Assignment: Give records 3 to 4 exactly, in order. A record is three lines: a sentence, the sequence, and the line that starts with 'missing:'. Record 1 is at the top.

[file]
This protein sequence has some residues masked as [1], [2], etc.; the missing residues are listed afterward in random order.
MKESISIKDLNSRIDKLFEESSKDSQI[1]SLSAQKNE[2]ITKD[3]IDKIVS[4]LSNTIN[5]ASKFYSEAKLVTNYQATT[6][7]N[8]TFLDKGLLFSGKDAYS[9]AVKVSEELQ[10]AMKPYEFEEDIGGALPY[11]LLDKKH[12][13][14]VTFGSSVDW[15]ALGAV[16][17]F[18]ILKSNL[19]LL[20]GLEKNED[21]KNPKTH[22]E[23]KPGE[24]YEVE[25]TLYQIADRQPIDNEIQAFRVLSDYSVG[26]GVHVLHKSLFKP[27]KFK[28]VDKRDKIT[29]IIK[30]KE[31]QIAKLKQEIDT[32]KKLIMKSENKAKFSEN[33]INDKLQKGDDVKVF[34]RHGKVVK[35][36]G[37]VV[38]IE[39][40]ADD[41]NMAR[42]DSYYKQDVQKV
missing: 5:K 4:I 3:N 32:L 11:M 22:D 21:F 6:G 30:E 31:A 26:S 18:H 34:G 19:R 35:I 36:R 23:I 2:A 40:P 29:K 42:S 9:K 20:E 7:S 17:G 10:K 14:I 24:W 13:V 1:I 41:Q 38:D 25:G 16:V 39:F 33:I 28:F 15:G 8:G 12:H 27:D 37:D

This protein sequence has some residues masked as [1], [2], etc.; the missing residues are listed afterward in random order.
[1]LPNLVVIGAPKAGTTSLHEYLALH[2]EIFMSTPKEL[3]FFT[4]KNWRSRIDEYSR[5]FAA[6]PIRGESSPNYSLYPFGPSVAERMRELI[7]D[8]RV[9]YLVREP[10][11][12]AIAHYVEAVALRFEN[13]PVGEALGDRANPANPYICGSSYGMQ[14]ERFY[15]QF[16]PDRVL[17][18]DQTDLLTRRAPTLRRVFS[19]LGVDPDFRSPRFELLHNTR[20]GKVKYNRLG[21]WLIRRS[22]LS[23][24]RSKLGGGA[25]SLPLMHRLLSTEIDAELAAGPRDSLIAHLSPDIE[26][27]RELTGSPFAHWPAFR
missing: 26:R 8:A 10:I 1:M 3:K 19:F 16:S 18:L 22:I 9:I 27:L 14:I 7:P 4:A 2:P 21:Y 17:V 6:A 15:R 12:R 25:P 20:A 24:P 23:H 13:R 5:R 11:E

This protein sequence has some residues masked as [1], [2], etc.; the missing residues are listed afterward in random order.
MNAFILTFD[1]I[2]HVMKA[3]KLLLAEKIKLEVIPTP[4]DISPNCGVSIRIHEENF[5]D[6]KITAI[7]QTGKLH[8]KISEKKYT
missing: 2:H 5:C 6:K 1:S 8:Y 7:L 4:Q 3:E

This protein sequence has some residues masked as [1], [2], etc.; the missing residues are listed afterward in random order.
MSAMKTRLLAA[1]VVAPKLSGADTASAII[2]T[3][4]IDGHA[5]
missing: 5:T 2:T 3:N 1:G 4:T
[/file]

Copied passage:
This protein sequence has some residues masked as [1], [2], etc.; the missing residues are listed afterward in random order.
MNAFILTFD[1]I[2]HVMKA[3]KLLLAEKIKLEVIPTP[4]DISPNCGVSIRIHEENF[5]D[6]KITAI[7]QTGKLH[8]KISEKKYT
missing: 2:H 5:C 6:K 1:S 8:Y 7:L 4:Q 3:E

This protein sequence has some residues masked as [1], [2], etc.; the missing residues are listed afterward in random order.
MSAMKTRLLAA[1]VVAPKLSGADTASAII[2]T[3][4]IDGHA[5]
missing: 5:T 2:T 3:N 1:G 4:T